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Augusta National Golf Club

November 12, 2002 | Thomas Bonk
Martha Burk, chair of the National Council of Women's Organizations, said she was surprised only by the timing of Augusta National Golf Club chairman Hootie Johnson's message that the club would not alter its membership policy to admit a female member.
April 1, 2014 | By David Wharton
Augusta National Golf Club could resemble a hospital ward at the start of the Masters next week. With Tiger Woods already announcing Tuesday he's out at Augusta after back surgery, Phil Mickelson and other top players are limping toward the first round on April 10 with persistent injuries. A pulled muscle forced Mickelson to withdraw from the Valero Texas Open last week. Hunter Mahan failed to complete the Arnold Palmer Invitational with hip problems, and Jason Day could not even get to the first tee after a thumb injury flared up during practice.
September 9, 2013 | By David Wharton
Nearly eight decades have passed since Horton Smith won the 1934 Masters, so he isn't exactly a household name among golf fans. But for aficionados who collect memorabilia from the sport, Smith is a Holy Grail-type figure because he received the first green jacket ever awarded by Augusta National Golf Club. The hallowed garment was only recently discovered by a family member -- it had been hanging in a closet all this time -- and was promptly put up for sale. According to Green Jacket Auctions, it fetched $682,229.45 from an unidentified bidder over the weekend.
April 4, 2012 | By Richard Fausset
If you're thinking about heading to Augusta, Ga., and trying to score a ticket to the 2012 Masters golf tournament this week, be warned: The rules for buying and selling tickets on the street are rigid, apparently not very well advertised -- and strictly enforced by local law enforcement. There's a chance that you and your sporty knit polo and your Titleist visor might end up on the floor of the Richmond County jail. Steve Crawford of the Augusta Chronicle reports 24 people were arrested just outside the Augusta National Golf Club on Tuesday.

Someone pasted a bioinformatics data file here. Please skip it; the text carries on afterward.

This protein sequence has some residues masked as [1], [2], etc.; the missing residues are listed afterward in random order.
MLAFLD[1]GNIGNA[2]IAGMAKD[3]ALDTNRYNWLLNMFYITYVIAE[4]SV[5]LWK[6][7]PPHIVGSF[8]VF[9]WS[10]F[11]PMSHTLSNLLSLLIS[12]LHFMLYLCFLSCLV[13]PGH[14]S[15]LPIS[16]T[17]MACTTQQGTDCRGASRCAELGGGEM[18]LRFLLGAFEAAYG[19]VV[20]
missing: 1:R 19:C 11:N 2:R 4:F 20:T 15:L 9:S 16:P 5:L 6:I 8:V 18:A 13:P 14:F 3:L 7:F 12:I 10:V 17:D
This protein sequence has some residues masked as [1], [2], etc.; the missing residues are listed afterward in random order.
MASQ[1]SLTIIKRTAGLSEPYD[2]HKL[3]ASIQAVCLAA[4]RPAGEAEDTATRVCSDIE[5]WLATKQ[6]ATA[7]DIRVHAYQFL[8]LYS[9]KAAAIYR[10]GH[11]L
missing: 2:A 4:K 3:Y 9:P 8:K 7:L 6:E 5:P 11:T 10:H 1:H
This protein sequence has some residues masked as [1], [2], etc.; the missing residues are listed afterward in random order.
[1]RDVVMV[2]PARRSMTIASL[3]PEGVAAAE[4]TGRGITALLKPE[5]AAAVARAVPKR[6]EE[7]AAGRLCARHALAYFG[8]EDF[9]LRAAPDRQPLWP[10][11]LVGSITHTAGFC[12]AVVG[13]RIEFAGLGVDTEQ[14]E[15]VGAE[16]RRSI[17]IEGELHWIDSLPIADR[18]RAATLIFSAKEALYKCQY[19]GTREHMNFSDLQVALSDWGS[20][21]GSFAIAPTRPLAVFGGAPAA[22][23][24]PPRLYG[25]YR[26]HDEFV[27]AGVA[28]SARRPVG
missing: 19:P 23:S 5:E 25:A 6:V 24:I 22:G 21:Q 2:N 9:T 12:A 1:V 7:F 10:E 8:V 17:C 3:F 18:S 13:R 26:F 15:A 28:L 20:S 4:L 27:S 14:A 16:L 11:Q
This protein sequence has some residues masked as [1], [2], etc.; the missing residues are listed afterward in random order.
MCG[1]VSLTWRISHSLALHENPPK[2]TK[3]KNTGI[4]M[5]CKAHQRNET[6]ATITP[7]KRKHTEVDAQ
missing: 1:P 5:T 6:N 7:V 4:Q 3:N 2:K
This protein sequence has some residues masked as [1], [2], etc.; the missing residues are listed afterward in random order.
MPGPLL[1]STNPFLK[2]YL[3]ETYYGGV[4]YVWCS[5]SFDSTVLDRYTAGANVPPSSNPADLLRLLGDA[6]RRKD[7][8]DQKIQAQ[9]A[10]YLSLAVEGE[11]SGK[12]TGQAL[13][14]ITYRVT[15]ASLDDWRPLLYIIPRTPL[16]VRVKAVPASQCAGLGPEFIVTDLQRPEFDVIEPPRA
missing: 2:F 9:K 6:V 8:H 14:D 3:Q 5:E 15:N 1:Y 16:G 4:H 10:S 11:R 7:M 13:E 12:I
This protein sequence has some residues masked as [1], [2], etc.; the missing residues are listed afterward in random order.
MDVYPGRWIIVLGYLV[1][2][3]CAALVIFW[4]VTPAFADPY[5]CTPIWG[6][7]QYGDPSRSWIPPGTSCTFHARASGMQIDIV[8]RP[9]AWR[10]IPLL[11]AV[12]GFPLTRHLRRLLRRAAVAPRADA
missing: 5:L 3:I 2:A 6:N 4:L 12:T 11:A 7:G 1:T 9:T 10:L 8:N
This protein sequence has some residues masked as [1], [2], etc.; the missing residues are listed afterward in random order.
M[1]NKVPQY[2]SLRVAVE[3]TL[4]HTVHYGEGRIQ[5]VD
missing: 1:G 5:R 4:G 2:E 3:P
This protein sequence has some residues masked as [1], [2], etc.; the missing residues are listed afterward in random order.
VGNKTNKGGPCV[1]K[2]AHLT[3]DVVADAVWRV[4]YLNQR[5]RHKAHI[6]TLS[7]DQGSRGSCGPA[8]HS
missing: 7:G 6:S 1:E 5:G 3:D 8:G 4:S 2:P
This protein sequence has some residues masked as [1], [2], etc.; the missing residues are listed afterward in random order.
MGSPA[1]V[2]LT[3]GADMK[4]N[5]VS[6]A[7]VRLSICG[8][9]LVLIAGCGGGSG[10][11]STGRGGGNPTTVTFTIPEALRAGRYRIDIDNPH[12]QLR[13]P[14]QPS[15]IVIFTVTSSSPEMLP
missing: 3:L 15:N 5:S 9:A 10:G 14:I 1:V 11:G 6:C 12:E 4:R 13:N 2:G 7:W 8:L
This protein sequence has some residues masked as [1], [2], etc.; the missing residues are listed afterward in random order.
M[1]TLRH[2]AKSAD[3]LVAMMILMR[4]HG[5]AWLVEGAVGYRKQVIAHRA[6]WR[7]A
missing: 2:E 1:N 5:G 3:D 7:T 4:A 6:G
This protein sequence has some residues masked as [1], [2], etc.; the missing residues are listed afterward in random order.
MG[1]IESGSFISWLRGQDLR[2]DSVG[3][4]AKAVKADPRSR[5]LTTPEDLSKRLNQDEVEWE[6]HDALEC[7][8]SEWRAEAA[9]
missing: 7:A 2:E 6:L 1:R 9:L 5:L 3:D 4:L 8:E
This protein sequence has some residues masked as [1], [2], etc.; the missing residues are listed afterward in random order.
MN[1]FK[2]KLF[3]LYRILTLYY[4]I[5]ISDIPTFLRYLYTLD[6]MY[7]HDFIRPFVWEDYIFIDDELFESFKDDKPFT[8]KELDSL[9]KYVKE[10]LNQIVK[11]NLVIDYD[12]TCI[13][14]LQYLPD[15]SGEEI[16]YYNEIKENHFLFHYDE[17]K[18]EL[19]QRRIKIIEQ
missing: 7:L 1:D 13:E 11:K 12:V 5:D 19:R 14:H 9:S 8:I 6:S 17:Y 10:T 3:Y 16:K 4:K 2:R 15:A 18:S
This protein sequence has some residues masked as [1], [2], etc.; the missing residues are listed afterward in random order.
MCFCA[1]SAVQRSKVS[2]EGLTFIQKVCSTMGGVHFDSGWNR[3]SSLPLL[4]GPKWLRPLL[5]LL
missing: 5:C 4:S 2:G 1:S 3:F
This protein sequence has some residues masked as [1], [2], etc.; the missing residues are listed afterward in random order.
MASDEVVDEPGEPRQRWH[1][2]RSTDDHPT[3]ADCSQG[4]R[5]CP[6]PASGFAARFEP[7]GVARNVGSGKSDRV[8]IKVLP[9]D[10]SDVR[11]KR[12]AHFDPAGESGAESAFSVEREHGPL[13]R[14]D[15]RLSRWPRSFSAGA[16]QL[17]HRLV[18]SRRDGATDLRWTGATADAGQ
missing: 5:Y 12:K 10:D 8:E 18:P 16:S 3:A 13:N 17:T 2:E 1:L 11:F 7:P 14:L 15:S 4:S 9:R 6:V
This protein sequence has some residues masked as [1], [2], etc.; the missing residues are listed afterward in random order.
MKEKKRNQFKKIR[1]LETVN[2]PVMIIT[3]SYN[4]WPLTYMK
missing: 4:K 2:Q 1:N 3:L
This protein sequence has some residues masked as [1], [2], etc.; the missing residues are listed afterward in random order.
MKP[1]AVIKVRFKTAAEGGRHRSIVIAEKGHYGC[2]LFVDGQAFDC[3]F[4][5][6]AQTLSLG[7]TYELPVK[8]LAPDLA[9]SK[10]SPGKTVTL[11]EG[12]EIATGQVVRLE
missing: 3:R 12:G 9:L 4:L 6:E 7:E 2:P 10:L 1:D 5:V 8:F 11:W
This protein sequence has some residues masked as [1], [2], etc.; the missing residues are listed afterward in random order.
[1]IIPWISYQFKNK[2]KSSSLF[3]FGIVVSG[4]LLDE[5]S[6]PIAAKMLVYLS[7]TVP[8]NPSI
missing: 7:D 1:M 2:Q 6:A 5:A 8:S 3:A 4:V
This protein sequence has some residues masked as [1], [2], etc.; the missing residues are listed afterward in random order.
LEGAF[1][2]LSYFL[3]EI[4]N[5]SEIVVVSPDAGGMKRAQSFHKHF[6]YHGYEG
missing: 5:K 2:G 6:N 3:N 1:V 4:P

September 2, 2012 | By Brian Cronin
GOLF URBAN LEGEND : Augusta National Golf Club changed their rules to keep an African-American player from possibly qualifying for the Masters in 1962. With the recent news that the Augusta National Golf Club has added a female member to their club, I thought it would be interesting to examine another controversial period in Augusta history, the years before Lee Elder became the first African-American player to compete in the Masters Tournament in 1975. Charlie Sifford was a pioneer among African-Americans in the world of golf.
October 16, 1990 | From Associated Press
The heavy rains and flooding in east Georgia also hit the Augusta National Golf Club, home of the Masters tournament, heavily damaging the legendary "Amen Corner." The green on No. 11, the first of the three holes that compose Amen Corner, was washed away when Rae's Creek overflowed its banks late last week. The water also damaged a bunker on No. 12, damaged the Byron Nelson Bridge and destroyed the members' tee box at No. 13. Workers were removing mud and sand left on the No.
April 5, 2012 | By Robin Abcarian and Michael A. Memoli
Mitt Romney agrees with President Obama on at least one thing: Women should be admitted to the Augusta National Golf Club. In response to a reporter's shouted question about the issue at a campaign appearance Thursday, Romney said, “Well of course. I'm not a member of Augusta.  I don't know if I would qualify -- my golf game is not that good -- but certainly if I were a member and if I could run Augusta, which isn't likely to happen, but of course I'd have women in Augusta. Sure.
April 11, 2003 | Diane Pucin, Times Staff Writer
Though barred from the front gates of Augusta National Golf Club, Martha Burk will still protest. "In the pits," she said. And no more debating Chairman Hootie Johnson over the issue of admitting women as members to the club that holds the Masters. It's all about the corporations now, Burk said Thursday at the Martin Luther King Center. It's all about pressure now. It's about holding accountable the chief executives of Fortune 500 companies who belong to the male-only Augusta National.
August 20, 2012 | By David Zucchino, This post has been corrected, as indicated below
A decade after former Augusta National Golf Club chairman Hootie Johnson swore that the home of the Masters golf tournament would not admit women “at the point of a bayonet,” the club has quietly invited two prominent women to join. Former Secretary of State Condoleezza Rice and South Carolina financier Darla Moore have accepted membership invitations, the club announced Monday - 22 years after admitting its first black members. The move came with little advance notice, and at a time when controversy over the previously all-male club in eastern Georgia had cooled somewhat.
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